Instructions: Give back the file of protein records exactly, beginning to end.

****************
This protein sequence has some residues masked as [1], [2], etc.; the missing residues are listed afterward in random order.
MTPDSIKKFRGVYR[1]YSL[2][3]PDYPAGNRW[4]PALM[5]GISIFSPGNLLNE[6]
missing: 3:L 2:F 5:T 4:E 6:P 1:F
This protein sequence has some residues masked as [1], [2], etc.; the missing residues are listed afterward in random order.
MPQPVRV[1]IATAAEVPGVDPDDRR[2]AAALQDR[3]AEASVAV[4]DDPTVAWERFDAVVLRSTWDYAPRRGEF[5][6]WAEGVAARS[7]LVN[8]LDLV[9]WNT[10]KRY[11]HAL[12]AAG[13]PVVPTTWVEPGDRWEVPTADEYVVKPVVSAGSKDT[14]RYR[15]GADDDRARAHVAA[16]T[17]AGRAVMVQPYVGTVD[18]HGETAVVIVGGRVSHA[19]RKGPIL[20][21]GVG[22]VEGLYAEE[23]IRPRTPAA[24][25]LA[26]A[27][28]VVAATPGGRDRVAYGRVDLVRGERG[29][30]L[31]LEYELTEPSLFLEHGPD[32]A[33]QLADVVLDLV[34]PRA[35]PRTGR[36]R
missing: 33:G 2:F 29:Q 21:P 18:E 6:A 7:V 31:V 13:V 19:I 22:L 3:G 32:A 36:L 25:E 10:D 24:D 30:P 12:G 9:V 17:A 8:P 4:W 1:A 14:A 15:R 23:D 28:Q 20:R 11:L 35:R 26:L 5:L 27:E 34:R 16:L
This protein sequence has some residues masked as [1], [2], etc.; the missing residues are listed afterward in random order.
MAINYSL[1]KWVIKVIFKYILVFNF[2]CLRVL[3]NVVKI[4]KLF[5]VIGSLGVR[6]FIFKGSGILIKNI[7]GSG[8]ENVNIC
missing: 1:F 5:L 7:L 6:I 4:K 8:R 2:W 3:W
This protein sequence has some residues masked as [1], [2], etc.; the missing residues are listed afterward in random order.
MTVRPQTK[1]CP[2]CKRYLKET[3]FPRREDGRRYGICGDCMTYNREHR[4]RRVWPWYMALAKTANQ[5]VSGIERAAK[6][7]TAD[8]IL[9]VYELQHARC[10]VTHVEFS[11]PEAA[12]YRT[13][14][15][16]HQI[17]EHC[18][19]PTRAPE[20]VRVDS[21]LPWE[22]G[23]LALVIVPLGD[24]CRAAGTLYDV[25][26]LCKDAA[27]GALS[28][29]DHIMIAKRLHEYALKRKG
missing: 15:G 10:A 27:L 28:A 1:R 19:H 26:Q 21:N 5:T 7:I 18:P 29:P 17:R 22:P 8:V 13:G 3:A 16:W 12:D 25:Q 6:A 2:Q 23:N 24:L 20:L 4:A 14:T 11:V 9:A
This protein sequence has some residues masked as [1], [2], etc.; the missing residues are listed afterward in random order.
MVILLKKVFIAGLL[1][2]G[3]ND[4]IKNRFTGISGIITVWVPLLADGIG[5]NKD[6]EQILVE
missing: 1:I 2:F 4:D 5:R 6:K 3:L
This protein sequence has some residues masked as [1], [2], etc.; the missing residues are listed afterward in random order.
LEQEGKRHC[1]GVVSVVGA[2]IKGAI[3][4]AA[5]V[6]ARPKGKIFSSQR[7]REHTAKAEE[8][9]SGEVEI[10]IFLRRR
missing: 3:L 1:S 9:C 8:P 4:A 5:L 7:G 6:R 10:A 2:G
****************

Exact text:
This protein sequence has some residues masked as [1], [2], etc.; the missing residues are listed afterward in random order.
MTPDSIKKFRGVYR[1]YSL[2][3]PDYPAGNRW[4]PALM[5]GISIFSPGNLLNE[6]
missing: 3:L 2:F 5:T 4:E 6:P 1:F
This protein sequence has some residues masked as [1], [2], etc.; the missing residues are listed afterward in random order.
MPQPVRV[1]IATAAEVPGVDPDDRR[2]AAALQDR[3]AEASVAV[4]DDPTVAWERFDAVVLRSTWDYAPRRGEF[5][6]WAEGVAARS[7]LVN[8]LDLV[9]WNT[10]KRY[11]HAL[12]AAG[13]PVVPTTWVEPGDRWEVPTADEYVVKPVVSAGSKDT[14]RYR[15]GADDDRARAHVAA[16]T[17]AGRAVMVQPYVGTVD[18]HGETAVVIVGGRVSHA[19]RKGPIL[20][21]GVG[22]VEGLYAEE[23]IRPRTPAA[24][25]LA[26]A[27][28]VVAATPGGRDRVAYGRVDLVRGERG[29][30]L[31]LEYELTEPSLFLEHGPD[32]A[33]QLADVVLDLV[34]PRA[35]PRTGR[36]R
missing: 33:G 2:F 29:Q 21:P 18:E 6:A 7:V 31:V 13:V 19:I 22:L 3:G 32:A 36:L 25:E 10:D 24:D 30:P 12:G 9:V 17:A 8:P 4:W 1:A 14:A 15:R 23:D 28:Q 20:R 11:L 35:R 26:L 5:L 27:E 34:R 16:L
This protein sequence has some residues masked as [1], [2], etc.; the missing residues are listed afterward in random order.
MAINYSL[1]KWVIKVIFKYILVFNF[2]CLRVL[3]NVVKI[4]KLF[5]VIGSLGVR[6]FIFKGSGILIKNI[7]GSG[8]ENVNIC
missing: 1:F 5:L 7:L 6:I 4:K 8:R 2:W 3:W
This protein sequence has some residues masked as [1], [2], etc.; the missing residues are listed afterward in random order.
MTVRPQTK[1]CP[2]CKRYLKET[3]FPRREDGRRYGICGDCMTYNREHR[4]RRVWPWYMALAKTANQ[5]VSGIERAAK[6][7]TAD[8]IL[9]VYELQHARC[10]VTHVEFS[11]PEAA[12]YRT[13][14][15][16]HQI[17]EHC[18][19]PTRAPE[20]VRVDS[21]LPWE[22]G[23]LALVIVPLGD[24]CRAAGTLYDV[25][26]LCKDAA[27]GALS[28][29]DHIMIAKRLHEYALKRKG
missing: 15:G 10:A 27:L 28:A 1:R 19:H 26:Q 21:N 5:T 7:I 18:P 29:P 17:R 22:P 8:V 13:G 3:A 16:W 12:D 25:Q 6:A 2:Q 23:N 24:L 20:L 4:A 14:T 11:V 9:A
This protein sequence has some residues masked as [1], [2], etc.; the missing residues are listed afterward in random order.
MVILLKKVFIAGLL[1][2]G[3]ND[4]IKNRFTGISGIITVWVPLLADGIG[5]NKD[6]EQILVE
missing: 1:I 2:F 4:D 5:R 6:K 3:L
This protein sequence has some residues masked as [1], [2], etc.; the missing residues are listed afterward in random order.
LEQEGKRHC[1]GVVSVVGA[2]IKGAI[3][4]AA[5]V[6]ARPKGKIFSSQR[7]REHTAKAEE[8][9]SGEVEI[10]IFLRRR
missing: 3:L 1:S 9:C 8:P 4:A 5:L 7:G 6:R 10:A 2:G